Power, toll revenues drive stronger MPIC income in 2019

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The Pangilinan-led Metro Pacific Investments Corporation books ₱15.6 billion in core net income for 2019, lifted by strong power and toll road revenues while embattled Maynilad grapples with higher operating costs and an uncertain concession deal in Metro Manila.

Metro Manila (CNN Philippines, February 26) — Strong power and toll road revenues drove Metro Pacific Investments Corporation's bottom line to a record high, the listed firm said Wednesday.

The holdings company chaired by businessman Manny Pangilinan reported a core net income of ₱15.6 billion for 2019, 4 percent higher than what it made the prior year.

Its power businesses accounted for 55 percent of the conglomerate's profit, MPIC said in a disclosure. Meralco, the biggest power distributor in the country, booked ₱23.8 billion for the year amid growth in energy sales, higher investment returns, and lower borrowing costs for its debts. In particular, cheaper fuel and a stronger peso allowed the company to enjoy a 5 percent lift in revenues to ₱318.3 billion.

Meanwhile, its subsidiary Global Business Power netted ₱2.7 billion with higher margins from the electricity spot market, as well as additional supply from its power projects.

Metro Pacific Tollways saw net income climb by 18 percent to ₱5.3 billion, driven by higher traffic along domestic roads and tariff adjustments for the North Luzon, Subic-Clark-Tarlac, and Cavite expressways which the group operates. Road construction and expansion projects worth ₱105.3 billion are set for completion in the next three years.

The listed conglomerate poured ₱72 billion in additional capital for all its businesses last year.

MPIC said it is also expecting to spend ₱25 billion for its proposed Cavite-Tagaytay-Batangas Expressway, which would soon be subject to a Swiss challenge to consider counter-proposals from other infrastructure companies.

MPIC's healthcare unit Metro Pacific Hospital Holdings also reported a ₱2.7 billion core income, up 14 percent year-on-year. This subsidiary welcomed a ₱35.3-billion investment from two foreign firms, shelving its ₱75-billion plan to go public.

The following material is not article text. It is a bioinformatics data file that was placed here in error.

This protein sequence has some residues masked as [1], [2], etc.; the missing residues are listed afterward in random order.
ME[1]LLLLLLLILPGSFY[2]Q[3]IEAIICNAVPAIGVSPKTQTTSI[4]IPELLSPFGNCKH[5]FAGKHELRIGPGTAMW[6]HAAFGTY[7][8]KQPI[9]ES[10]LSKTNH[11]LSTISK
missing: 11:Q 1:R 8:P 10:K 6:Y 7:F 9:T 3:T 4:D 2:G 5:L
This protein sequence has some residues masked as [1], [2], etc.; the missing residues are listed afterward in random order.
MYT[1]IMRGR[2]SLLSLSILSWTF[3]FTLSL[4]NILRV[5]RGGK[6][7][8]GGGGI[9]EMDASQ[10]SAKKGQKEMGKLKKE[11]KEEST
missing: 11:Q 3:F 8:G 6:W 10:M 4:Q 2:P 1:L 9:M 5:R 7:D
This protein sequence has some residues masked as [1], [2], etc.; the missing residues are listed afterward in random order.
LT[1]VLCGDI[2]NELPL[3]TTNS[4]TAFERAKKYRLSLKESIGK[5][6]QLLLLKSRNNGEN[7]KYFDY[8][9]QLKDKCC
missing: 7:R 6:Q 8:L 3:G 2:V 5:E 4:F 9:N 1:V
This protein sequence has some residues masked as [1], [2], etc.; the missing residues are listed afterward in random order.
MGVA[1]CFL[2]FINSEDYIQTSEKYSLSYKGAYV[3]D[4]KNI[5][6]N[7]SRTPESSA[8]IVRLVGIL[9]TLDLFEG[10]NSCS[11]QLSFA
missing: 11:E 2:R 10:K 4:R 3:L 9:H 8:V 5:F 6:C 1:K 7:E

Meanwhile, net income of west zone concessionaire Maynilad stood flat at ₱7.7 billion, as higher operating costs flushed out the effect of bigger water tariffs and service connections. MPIC cited the unfavorable ruling of the Supreme Court in August, which slapped a near ₱1-billion fine for its supposed failure to set up sewerage systems for its service areas in Metro Manila.

Maynilad also pointed out that it forfeited the ₱3.4 billion due from the government after President Rodrigo Duterte blasted water firms for charging losses incurred to the state. Duterte has also ordered to terminate contract extensions with Maynilad and its counterpart Manila Water to 2037, leaving the utility company's future beyond 2022 uncertain.

READ: Manila Water, Maynilad will not increase water rates in January 2020

"The continued expansion in our overall service coverage and attempted constructive engagement on tariffs has not endeared us to the government, which now deems various long-established and operationalized contracts as having onerous provisions," the group's President and Chief Executive Officer Jose Ma. Lim said in a statement.

Lim acknowledged the recent fall in MPIC's stock price amid "sharply higher risk premiums" regarding contracts with government. He added that Maynilad could not afford to pay dividends due to this development.

On the other hand, MPIC expects to rake in more profits from its new water supply deals in Iloilo and Dumaguete City.

MPIC's train operations arm Light Rail Manila Corporation, a joint venture with Ayala Corporation, generated ₱319 million, but has been reinvested for the development of the Light Rail Transit Line 1. The group deployed ₱8.4 billion to rehabilitate the train line and to fund the extension of the service to Cavite.

MPIC's logistics and other businesses brought in a ₱352-million loss to the holding firm. Still, the listed holding company said it will pay cash dividends at ₱0.076 per share, to be paid March 20. A share buyback program has also been rolled out for cases when MPIC's stock is "substantially undervalued, or if there's high volatility in the stock market.

Shares at MPIC ended at ₱2.97 apiece, down 2.94 percent from the previous day's closing rate.